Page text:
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PHIL 110B: Introduction to Philosophy: Ethics and Values: Section 002: Winter 2012: Instructor Teaching Assistant W. Jim Jordan hh 361 Lindsay Weir wjjordan@uwaterloo.ca artsweb.uwaterloo.ca/~wjjordan l2weir@uwaterloo.ca Meeting Times Lectures Monday, Wednesday, Friday 10:30–11:20 a.m. al 124 Instructor’s office hours Monday 1:00–2:30 p.m. or by appointment Texts and Equipment Required Russ Schafer-Landau, e Ethical Life: Fundamental Readings in Ethics and Moral Problems, 2nd edition (New York, ny: Oxford University Press, 2012) All required readings for the course are taken from this text. Recommended Russ Schafer-Landau, e Fundamentals of Ethics, 2nd edition (New York, ny: Oxford University Press, 2012) Material from this book will be presented in lectures. Quizzes and tests may cover material contained in this text. i>clicker Each lecture will have clicker polls, but participation in such polls is entirely voluntary. Supplemental Julian Baggini and Peter S. Fosl, e Philospher’s Toolkit: A Compendium of Philosophical Concepts and Methods, 2nd edition (Chichester, uk: Wiley-Black- well, 2010). Presents conceptual material about the doing of phi- losophy in general.
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PHIL 110B: Introduction to Philosophy: Ethics and Values

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Section 002: Winter 2012:
Lindsay Weir
l2weir@uwaterloo.ca
Meeting Times Lectures Monday, Wednesday, Friday 10:30–11:20 a.m. al 124
Instructor’s office hours Monday 1:00–2:30 p.m. or by appointment
Texts and Equipment Required • Russ Schafer-Landau, The Ethical Life: Fundamental
Readings in Ethics and Moral Problems, 2nd edition (New York, ny: Oxford University Press, 2012) All required readings for the course are taken from this text.
Recommended • Russ Schafer-Landau, The Fundamentals of Ethics, 2nd
edition (New York, ny: Oxford University Press, 2012) Material from this book will be presented in lectures. Quizzes and tests may cover material contained in this text.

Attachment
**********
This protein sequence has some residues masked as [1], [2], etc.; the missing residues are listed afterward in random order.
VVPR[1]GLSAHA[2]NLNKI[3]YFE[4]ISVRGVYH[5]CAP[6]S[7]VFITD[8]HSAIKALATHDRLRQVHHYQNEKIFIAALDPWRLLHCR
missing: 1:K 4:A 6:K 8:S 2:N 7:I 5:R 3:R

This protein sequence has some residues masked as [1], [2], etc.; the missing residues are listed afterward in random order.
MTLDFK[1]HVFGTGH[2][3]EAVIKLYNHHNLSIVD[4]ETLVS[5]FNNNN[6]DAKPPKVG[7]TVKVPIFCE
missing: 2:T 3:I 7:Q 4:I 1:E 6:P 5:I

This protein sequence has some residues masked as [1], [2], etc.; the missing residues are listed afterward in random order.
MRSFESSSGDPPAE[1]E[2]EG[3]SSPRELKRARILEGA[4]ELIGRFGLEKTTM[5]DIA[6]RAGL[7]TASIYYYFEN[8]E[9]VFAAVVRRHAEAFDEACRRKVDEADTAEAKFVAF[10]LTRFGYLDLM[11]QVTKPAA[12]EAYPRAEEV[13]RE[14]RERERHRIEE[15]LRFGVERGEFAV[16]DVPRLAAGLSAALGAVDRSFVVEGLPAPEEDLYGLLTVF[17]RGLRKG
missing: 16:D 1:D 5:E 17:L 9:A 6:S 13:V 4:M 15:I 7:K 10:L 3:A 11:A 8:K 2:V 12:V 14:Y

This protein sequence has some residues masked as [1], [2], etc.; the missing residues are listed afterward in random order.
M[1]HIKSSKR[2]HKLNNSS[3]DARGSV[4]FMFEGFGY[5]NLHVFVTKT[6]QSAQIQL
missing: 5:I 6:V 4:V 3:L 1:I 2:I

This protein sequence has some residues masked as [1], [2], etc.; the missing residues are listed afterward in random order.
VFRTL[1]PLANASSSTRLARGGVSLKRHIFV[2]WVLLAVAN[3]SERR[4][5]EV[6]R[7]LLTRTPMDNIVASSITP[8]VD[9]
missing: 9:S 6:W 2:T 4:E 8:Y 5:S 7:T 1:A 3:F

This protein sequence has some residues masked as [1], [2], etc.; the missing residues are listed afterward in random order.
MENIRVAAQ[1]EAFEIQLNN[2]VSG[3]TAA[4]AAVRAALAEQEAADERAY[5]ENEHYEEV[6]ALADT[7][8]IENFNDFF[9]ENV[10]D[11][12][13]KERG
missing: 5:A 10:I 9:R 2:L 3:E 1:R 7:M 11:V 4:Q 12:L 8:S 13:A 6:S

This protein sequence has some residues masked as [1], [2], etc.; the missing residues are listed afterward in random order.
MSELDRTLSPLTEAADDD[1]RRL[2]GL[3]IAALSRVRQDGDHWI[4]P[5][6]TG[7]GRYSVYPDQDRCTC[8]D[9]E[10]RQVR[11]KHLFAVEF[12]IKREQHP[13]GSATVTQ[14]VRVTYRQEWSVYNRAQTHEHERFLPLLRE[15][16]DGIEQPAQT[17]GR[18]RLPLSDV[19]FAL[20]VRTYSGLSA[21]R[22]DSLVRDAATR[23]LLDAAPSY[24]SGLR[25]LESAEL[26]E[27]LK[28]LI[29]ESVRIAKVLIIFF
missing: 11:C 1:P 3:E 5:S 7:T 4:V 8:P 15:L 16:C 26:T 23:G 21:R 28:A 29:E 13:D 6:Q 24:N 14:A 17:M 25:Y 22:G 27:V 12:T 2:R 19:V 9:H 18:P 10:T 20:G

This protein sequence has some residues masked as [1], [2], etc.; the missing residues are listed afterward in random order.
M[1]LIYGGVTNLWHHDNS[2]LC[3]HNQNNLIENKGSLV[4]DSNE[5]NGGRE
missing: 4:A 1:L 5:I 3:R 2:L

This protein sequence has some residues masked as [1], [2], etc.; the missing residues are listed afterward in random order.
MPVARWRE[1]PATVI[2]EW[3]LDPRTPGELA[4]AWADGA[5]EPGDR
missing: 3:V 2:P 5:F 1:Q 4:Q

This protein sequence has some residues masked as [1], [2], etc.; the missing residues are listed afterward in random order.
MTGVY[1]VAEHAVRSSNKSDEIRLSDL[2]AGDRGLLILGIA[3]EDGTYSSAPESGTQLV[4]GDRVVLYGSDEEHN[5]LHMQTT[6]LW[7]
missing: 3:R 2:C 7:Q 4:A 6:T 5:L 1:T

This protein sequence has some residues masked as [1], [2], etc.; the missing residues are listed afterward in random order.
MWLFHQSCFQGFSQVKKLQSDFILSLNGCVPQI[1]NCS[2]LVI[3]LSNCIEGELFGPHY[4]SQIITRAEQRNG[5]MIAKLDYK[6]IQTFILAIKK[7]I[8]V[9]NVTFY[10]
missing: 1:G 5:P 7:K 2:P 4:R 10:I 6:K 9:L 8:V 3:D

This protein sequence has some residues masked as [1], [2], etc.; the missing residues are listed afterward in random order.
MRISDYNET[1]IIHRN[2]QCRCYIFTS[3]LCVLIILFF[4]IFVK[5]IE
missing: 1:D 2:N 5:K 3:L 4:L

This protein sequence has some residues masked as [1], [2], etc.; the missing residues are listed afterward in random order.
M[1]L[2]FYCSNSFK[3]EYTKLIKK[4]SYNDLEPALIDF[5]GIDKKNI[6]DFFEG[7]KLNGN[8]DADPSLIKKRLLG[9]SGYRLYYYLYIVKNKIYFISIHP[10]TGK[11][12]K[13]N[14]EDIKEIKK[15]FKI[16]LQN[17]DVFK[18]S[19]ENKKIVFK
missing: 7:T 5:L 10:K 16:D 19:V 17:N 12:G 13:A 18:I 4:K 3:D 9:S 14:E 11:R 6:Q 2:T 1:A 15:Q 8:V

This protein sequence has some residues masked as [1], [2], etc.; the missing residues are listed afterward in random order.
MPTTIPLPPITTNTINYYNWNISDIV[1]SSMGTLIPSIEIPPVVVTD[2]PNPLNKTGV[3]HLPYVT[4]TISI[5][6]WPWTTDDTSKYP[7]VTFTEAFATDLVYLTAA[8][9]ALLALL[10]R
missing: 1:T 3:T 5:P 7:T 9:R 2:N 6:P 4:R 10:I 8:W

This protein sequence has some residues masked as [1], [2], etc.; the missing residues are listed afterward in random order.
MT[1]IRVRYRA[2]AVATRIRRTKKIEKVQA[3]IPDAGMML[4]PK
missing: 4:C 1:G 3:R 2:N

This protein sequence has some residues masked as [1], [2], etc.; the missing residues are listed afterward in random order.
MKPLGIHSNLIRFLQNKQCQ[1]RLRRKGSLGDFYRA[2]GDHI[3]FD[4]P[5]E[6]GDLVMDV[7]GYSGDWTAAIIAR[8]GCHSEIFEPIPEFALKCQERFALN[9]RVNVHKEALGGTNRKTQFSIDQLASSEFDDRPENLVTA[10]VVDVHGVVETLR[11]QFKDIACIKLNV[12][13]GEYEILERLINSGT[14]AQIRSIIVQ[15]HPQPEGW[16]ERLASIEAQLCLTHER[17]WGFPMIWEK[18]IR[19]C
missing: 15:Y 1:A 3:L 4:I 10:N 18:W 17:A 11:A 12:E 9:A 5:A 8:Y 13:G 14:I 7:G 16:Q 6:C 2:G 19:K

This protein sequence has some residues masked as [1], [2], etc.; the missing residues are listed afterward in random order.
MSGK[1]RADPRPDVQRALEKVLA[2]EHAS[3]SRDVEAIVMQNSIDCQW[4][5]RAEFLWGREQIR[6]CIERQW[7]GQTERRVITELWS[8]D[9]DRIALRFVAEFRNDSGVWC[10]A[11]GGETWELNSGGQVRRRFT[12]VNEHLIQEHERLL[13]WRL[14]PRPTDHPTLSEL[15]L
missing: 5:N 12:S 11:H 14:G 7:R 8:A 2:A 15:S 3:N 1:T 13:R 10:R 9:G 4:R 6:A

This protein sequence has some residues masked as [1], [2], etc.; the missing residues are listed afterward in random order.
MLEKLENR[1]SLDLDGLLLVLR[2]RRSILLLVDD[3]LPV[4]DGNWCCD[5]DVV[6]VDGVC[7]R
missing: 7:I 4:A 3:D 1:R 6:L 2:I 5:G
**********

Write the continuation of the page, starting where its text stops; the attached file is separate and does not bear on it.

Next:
• i>clicker Each lecture will have clicker polls, but participation in such polls is entirely voluntary.
Supplemental • Julian Baggini and Peter S. Fosl, The Philospher’s
Toolkit: A Compendium of Philosophical Concepts and Methods, 2nd edition (Chichester, uk: Wiley-Black- well, 2010). Presents conceptual material about the doing of phi- losophy in general.
Learning Outcomes By the end of the course you will be able to: • Illustrate what value theory, normative ethics, and metaethics are using some of the
problems examined in this course as examples • Identify and distinguish central positions in several aspects of moral philosophy • Understand how philosophers have argued for and against views on these topics • Evaluate arguments for logical and factual strength • Formulate and defend an argument orally and in writing • Think critically about theoretical and practical problems in ethics • Respond constructively to the work of your colleagues • Appreciate the richness of philosophical problems and methodology • Cultivate a critical and personal perspective on what it means to live well • Encourage others to develop their philosophical awareness and skills
PHIL 110B (002) Winter 2012 2
Course Description This course is an introduction to central issues in value theory, ethics, and metaethics within the Western philosophical tradition. This particular section will also focus on developing philosophical reasoning and reflection skills. We will explore the following questions: • What is the good life? (value theory) • How do we live well? (normative theories of ethics) • Can we meaningfully speak of ethics and morality? (metaethics) Like many other courses in philosophy, this series of lectures, readings, and discussions may deal with a critical analysis of many and varied views regarding life, existence, values, religious belief, etc. Those who who might find such an analysis uncomfortable or of- fensive should be aware of this. A spirit of charity and civility is essential for engaging in fruitful philosophical discussion.
Content
Illustrate
Assessment The course grade is based on four components.
Quizzes and Tests: 40% You will write eight on-line quizzes worth 3 marks each and two longer on-line tests worth 8 marks each. These will be based on the content of the readings and lectures. Quizzes and tests are due at 10:30 a.m. on the days noted in the calendar. Quizzes and tests will be accepted up to 2 days late, with a penalty of 25% of the weight of the quiz or test per day (or part thereof ) late.